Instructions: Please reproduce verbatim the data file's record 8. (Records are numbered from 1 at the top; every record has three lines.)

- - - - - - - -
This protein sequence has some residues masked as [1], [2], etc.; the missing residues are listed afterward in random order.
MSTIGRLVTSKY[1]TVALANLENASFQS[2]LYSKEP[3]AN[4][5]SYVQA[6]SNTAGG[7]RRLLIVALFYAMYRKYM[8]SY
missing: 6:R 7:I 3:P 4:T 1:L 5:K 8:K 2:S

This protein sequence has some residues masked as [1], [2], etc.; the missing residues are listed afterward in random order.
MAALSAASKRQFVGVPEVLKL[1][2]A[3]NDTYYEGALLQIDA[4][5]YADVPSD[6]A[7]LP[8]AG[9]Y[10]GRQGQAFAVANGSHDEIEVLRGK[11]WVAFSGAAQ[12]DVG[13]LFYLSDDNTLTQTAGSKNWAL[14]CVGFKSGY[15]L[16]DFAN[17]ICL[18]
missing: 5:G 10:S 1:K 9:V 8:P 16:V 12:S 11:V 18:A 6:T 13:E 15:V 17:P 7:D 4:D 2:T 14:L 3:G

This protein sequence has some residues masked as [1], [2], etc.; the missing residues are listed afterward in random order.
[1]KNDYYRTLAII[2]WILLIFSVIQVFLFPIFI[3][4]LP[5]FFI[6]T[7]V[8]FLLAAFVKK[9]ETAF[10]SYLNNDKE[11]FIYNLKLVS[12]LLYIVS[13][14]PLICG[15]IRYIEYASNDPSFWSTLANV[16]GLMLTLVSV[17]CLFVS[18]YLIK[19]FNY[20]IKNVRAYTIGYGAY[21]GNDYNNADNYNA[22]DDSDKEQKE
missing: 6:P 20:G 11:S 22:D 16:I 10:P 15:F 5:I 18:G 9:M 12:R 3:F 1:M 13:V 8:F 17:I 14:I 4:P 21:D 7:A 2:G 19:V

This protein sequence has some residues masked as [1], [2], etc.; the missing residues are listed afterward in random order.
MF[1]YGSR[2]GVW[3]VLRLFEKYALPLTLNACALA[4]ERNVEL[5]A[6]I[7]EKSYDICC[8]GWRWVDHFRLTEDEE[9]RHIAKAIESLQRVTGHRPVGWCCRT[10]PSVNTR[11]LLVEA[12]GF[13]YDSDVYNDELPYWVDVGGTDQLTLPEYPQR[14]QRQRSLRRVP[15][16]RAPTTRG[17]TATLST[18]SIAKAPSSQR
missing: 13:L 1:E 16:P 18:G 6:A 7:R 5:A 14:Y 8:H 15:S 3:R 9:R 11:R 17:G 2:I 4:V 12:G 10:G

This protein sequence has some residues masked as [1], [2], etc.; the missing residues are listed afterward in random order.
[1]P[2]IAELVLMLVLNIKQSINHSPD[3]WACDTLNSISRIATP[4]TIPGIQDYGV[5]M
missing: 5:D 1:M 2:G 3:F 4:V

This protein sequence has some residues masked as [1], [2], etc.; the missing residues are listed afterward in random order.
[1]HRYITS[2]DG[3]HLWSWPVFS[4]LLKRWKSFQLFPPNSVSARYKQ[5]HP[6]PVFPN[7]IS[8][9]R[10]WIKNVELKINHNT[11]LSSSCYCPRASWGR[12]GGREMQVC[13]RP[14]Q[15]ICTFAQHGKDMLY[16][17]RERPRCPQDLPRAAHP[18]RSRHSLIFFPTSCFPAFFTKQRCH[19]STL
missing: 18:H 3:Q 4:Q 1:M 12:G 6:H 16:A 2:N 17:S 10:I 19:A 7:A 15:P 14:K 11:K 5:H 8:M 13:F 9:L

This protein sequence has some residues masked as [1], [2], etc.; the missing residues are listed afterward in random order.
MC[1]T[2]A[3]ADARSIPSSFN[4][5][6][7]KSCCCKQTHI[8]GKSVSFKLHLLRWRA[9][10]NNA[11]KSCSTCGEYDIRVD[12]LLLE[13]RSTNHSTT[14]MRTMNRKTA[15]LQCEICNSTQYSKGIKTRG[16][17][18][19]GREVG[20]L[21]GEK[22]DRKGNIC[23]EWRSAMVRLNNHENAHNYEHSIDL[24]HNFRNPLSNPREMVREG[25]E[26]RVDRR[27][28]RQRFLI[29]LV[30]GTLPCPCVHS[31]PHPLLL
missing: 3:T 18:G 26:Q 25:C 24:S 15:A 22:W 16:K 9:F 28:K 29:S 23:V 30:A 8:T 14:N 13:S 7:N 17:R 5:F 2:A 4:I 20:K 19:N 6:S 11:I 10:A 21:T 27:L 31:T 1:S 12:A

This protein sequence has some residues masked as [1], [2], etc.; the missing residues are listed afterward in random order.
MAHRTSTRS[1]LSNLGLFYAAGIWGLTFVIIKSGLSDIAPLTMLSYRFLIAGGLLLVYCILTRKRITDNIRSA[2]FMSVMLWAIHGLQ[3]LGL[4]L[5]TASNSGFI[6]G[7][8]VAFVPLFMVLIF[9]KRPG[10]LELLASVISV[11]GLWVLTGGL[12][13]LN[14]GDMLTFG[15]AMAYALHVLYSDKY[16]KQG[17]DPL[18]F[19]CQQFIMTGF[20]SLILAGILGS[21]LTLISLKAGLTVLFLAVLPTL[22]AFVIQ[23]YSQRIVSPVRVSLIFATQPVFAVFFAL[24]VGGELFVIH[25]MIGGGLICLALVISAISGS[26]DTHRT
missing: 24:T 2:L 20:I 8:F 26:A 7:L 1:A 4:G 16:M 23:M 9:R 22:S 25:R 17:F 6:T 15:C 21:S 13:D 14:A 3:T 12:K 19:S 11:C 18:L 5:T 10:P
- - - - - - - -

This protein sequence has some residues masked as [1], [2], etc.; the missing residues are listed afterward in random order.
MAHRTSTRS[1]LSNLGLFYAAGIWGLTFVIIKSGLSDIAPLTMLSYRFLIAGGLLLVYCILTRKRITDNIRSA[2]FMSVMLWAIHGLQ[3]LGL[4]L[5]TASNSGFI[6]G[7][8]VAFVPLFMVLIF[9]KRPG[10]LELLASVISV[11]GLWVLTGGL[12][13]LN[14]GDMLTFG[15]AMAYALHVLYSDKY[16]KQG[17]DPL[18]F[19]CQQFIMTGF[20]SLILAGILGS[21]LTLISLKAGLTVLFLAVLPTL[22]AFVIQ[23]YSQRIVSPVRVSLIFATQPVFAVFFAL[24]VGGELFVIH[25]MIGGGLICLALVISAISGS[26]DTHRT
missing: 24:T 2:L 20:I 8:F 26:A 7:L 1:A 4:G 16:M 23:M 9:R 22:S 25:R 17:F 6:T 15:C 21:S 13:D 14:A 3:T 12:K 19:S 11:C 18:L 5:T 10:P